TORONTO – Canada’s largest banking group has dropped expiry dates and most of the fees on its prepaid Visa cards in the wake of Finance Minister Jim Flaherty announcing plans to introduce new rules for the cards.
RBC Royal Bank (TSX:RY) said Wednesday it will continue to charge a one-time flat fee of $3.95 to issue the prepaid card but all the money loaded will remain available to make purchases. Its prepaid cards will continue to show an expiry date but a new card can be requested at no charge if a balance remains after that date.
Flaherty said last month that the government believes it’s not appropriate for consumers to lose money if a gift card expires after a period of time. He said the government wants better disclosure of the terms of conditions of prepaid credit cards.
Flaherty’s press secretary, Kathleen Perchaluk, issued an email statement saying the government would continue a “pro-consumer agenda.”
“We’re pleased to see some financial institutions pre-emptively apply our government’s new rules to protect consumers, we will continue to push a robust pro-consumer agenda on pre-paid credit cards,” Perchaluk said.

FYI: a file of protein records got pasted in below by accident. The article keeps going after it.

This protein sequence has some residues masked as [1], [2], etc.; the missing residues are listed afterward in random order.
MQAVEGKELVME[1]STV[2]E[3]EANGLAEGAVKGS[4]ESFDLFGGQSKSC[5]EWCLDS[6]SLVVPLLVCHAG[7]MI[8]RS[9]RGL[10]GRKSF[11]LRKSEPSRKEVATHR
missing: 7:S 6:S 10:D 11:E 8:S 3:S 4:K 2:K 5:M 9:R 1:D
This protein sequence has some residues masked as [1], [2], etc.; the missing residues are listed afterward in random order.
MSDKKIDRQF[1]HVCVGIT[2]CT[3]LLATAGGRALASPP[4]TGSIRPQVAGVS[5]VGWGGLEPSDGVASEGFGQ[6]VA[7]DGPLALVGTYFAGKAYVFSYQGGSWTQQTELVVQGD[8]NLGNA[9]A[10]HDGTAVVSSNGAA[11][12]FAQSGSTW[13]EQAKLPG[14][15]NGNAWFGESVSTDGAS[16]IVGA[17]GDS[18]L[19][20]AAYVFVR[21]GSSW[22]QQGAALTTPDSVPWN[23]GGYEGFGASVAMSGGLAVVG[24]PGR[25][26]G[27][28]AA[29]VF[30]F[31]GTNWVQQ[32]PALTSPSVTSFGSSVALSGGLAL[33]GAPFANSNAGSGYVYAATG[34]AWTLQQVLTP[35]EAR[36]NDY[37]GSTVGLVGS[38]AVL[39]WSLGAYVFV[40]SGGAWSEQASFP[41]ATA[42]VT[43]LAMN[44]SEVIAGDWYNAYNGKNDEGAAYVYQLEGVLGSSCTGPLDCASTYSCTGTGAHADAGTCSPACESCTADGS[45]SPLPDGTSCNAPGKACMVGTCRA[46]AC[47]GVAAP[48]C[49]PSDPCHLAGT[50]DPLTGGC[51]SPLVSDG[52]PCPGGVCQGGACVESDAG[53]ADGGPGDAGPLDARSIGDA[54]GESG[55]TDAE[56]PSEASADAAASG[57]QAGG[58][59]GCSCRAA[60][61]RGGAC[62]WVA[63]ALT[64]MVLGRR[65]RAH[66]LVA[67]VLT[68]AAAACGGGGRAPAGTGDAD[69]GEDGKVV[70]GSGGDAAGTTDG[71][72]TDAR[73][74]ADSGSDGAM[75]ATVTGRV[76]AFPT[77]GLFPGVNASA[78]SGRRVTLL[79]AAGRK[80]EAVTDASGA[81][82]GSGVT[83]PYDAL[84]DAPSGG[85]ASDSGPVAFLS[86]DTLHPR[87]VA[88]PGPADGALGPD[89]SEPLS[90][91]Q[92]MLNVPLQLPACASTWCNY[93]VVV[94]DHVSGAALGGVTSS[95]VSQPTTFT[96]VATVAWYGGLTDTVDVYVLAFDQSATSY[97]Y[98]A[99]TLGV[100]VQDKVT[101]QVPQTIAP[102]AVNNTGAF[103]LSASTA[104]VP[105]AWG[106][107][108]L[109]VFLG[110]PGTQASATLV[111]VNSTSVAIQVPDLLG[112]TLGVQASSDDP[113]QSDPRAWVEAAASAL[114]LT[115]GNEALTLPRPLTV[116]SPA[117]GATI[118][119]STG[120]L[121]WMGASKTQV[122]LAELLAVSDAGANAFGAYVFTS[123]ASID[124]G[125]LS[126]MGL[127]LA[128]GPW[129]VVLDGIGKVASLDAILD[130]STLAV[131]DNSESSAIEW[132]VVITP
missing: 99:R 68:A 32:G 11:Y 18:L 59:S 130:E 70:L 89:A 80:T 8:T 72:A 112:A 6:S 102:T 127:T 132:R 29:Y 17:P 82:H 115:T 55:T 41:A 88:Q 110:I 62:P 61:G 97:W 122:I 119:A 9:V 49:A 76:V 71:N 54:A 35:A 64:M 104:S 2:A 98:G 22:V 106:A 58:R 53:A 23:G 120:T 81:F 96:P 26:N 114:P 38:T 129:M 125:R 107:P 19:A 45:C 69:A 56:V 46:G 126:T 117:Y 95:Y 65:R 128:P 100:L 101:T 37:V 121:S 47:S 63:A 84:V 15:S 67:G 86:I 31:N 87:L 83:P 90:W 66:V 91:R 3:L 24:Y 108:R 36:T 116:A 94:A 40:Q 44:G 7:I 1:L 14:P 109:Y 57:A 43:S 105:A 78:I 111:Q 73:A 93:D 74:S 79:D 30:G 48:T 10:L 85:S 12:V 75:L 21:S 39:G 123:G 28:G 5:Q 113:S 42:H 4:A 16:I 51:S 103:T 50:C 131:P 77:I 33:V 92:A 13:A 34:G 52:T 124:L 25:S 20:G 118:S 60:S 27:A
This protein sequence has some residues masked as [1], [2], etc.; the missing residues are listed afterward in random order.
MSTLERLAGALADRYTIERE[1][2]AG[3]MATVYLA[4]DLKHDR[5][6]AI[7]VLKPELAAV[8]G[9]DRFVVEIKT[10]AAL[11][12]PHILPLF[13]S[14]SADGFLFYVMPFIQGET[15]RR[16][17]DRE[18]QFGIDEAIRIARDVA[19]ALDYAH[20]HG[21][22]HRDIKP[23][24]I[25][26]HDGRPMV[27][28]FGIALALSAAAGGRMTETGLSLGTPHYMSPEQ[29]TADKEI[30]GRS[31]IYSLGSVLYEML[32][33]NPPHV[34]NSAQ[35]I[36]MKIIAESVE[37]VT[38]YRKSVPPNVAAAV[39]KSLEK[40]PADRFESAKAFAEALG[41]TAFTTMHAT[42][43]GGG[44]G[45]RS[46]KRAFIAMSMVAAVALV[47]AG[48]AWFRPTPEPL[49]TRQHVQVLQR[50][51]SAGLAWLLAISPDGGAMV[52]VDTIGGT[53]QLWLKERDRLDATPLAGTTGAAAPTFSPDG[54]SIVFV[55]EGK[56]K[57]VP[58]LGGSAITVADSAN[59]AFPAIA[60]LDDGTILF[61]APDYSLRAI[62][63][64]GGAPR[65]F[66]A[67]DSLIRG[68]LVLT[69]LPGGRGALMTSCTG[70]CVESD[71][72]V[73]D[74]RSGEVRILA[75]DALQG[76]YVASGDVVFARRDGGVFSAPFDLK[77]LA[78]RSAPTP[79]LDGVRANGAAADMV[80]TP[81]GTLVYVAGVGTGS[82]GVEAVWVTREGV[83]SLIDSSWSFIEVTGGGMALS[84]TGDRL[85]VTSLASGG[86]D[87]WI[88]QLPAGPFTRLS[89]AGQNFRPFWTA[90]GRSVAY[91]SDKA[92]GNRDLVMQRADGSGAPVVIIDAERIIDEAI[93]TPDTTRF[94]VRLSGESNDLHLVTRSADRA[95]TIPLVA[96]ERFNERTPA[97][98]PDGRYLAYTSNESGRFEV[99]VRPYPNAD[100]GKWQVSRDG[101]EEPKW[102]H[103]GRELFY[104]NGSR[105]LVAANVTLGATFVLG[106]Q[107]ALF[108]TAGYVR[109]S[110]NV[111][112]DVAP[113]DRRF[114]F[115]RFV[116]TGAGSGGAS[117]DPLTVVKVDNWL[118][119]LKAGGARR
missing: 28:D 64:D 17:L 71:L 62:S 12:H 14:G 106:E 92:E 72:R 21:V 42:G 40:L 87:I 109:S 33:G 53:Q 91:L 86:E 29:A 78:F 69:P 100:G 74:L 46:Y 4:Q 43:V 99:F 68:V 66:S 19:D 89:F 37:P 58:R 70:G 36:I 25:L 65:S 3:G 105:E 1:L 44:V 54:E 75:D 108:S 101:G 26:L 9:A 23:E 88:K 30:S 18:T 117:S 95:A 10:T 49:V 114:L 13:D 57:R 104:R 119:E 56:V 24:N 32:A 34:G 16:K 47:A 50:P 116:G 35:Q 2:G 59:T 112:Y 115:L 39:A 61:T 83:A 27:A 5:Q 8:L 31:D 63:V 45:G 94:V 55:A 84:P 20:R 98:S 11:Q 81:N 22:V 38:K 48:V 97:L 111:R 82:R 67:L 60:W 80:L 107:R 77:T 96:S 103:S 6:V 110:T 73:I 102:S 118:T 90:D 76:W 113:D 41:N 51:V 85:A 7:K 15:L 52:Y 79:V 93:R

RBC said there will be no usage, maintenance nor inactivity fees for its prepaid cards, which come in denominations ranging from $25 to $500.
While still a small segment of the market, prepaid plastic has become an option for consumers without conventional credit or debit cards, young adults, and for parents who want to introduce their children to using credit while limiting the risk of theft and over-spending.
But the sector has faced criticism for exorbitant hidden fees that reduced the face value of prepaid credit cards. These can include monthly or annual fees, maintenance costs, as well as ATM charges.
The most notorious example occurred two years ago when Hollywood celebrity Kim Kardashian backed away from endorsing a prepaid card bearing her name after a public outcry over the card’s usage fees, including a close to $60 activation fee.
The card even grabbed the attention of the attorney general of Connecticut.
The new regulations in Canada would require an information box disclosing the fees displayed prominently on the exterior package and other documentation prior to issuance.
The Opposition has called the new rules a “small step in the right direction,” but charged that Flaherty was still ignoring the issues of sign up, usage and reload fees which could cost between $1 and $40.